Remember when the Illinois Board of Admissions to the Bar decided to respond to a rumor they started by bad mouthing the former dean of Northwestern Law School? It turns out that this is more of a feature than a bug when it comes to bar examiners trying desperately to cling to the fiefdom as unnecessary gatekeepers that they’ve carved out for themselves.
After applicants pointed out that hacking into bar exam materials was not only easy, but already happening, we learned that applicants in multiple jurisdictions specifically flagged that for their local bar examiners. In response to these serious concerns, they got back more petty insults.
Sean Silverman posted one response that an applicant received on Twitter and it’s a doozy. Off the top, they claim that everything’s fine because there’s an 18-character password, which would be useful, though it would be a new one for ExamSoft. For the Michigan bar exam, they were using passwords like “brown89,” which might explain a bit of the concern here. Nevertheless, despite a major cybersecurity event with their vendor TWO MONTHS AGO, the examiners just get salty:
It is frustrating to me that Reddit cretins making fantastical claims qualifies as news, but with respect to this year’s bar exam, “news” means clicks, so here we are.
Far from the “fantastical” rantings of “cretins,” I actually took the time to speak with someone who is not only a computer expert, but a former ExamSoft employee who confirmed to me that this hack was absolutely possible. In fact, the source referred to it as a “stupendous risk” to have “files out in the wild for days and days before the exam.” It’s not clear if the bar examiners know how Reddit works, but the author of that post wasn’t making any money off of “clicks.” For that matter, neither is Above the Law. I generated more clicks in one hour of the debate drinking game than I did for a whole week of bar exam stories. We’re covering this topic because, while not a popular story, we feel it’s critically important to advancing the profession. Perhaps bar examiners might want to consider a similar worldview.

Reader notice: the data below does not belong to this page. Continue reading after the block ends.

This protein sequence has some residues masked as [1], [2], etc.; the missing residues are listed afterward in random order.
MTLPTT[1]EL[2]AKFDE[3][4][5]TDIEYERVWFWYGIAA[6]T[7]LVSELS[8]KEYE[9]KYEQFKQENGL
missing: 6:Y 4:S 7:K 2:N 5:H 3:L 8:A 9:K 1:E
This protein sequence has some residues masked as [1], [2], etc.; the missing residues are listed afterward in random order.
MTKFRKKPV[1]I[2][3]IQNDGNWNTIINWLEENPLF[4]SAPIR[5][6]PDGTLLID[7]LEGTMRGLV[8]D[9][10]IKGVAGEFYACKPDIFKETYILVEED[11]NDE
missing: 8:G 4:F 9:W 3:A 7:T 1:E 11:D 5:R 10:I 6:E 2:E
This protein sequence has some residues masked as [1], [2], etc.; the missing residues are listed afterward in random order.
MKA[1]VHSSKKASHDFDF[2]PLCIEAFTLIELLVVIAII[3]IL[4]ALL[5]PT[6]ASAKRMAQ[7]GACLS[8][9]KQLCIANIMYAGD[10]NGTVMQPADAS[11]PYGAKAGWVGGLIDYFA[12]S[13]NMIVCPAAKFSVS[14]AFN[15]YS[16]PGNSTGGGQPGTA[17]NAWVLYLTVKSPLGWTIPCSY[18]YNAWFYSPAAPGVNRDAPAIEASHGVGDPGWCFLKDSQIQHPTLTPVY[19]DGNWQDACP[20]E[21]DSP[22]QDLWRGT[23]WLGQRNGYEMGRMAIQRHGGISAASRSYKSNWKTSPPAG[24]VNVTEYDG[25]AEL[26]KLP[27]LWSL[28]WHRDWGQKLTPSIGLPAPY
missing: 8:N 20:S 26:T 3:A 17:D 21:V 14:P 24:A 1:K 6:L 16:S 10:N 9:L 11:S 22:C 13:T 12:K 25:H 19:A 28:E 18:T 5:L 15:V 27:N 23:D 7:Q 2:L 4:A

This theoretical “way to cheat” also assumes that examinees who have worked so hard to get through law school and have had a longer period to study than any other group to prepare for an exam containing half the usual content would nonetheless risk their careers by enlisting unknown Redditors to help them gain supposed access to exam files.
Agreed! But then… why have bathroom break rules or ban snacks… or f**king insulin. If all threats to the integrity of the exam can be brushed away by placing faith in the fact that applicants are overwhelmingly if not entirely hard-working, upstanding people, then why have any of these rules at all?
This offer would afford this same unscrupulous person on Reddit the ability to blackmail the bar applicant with this information forever, whether or not the Redditor was able to accomplish the goal of accessing the actual exam questions. The Redditor could supply exam questions from prior bar exams and pass them off as the real thing. The flimsiness of this claim is just amazing.
These are reasons why people shouldn’t try to hack the test, not reasons why the test is secure. It’s like that kind of bar exam question where someone fails to answer the actual prompt. And then throws on an empty conclusory sentence for effect.
Then the bar examiner goes after me specifically. Oh nos!
Using critical thinking skills, one can see that this article is not an unbiased piece of reporting.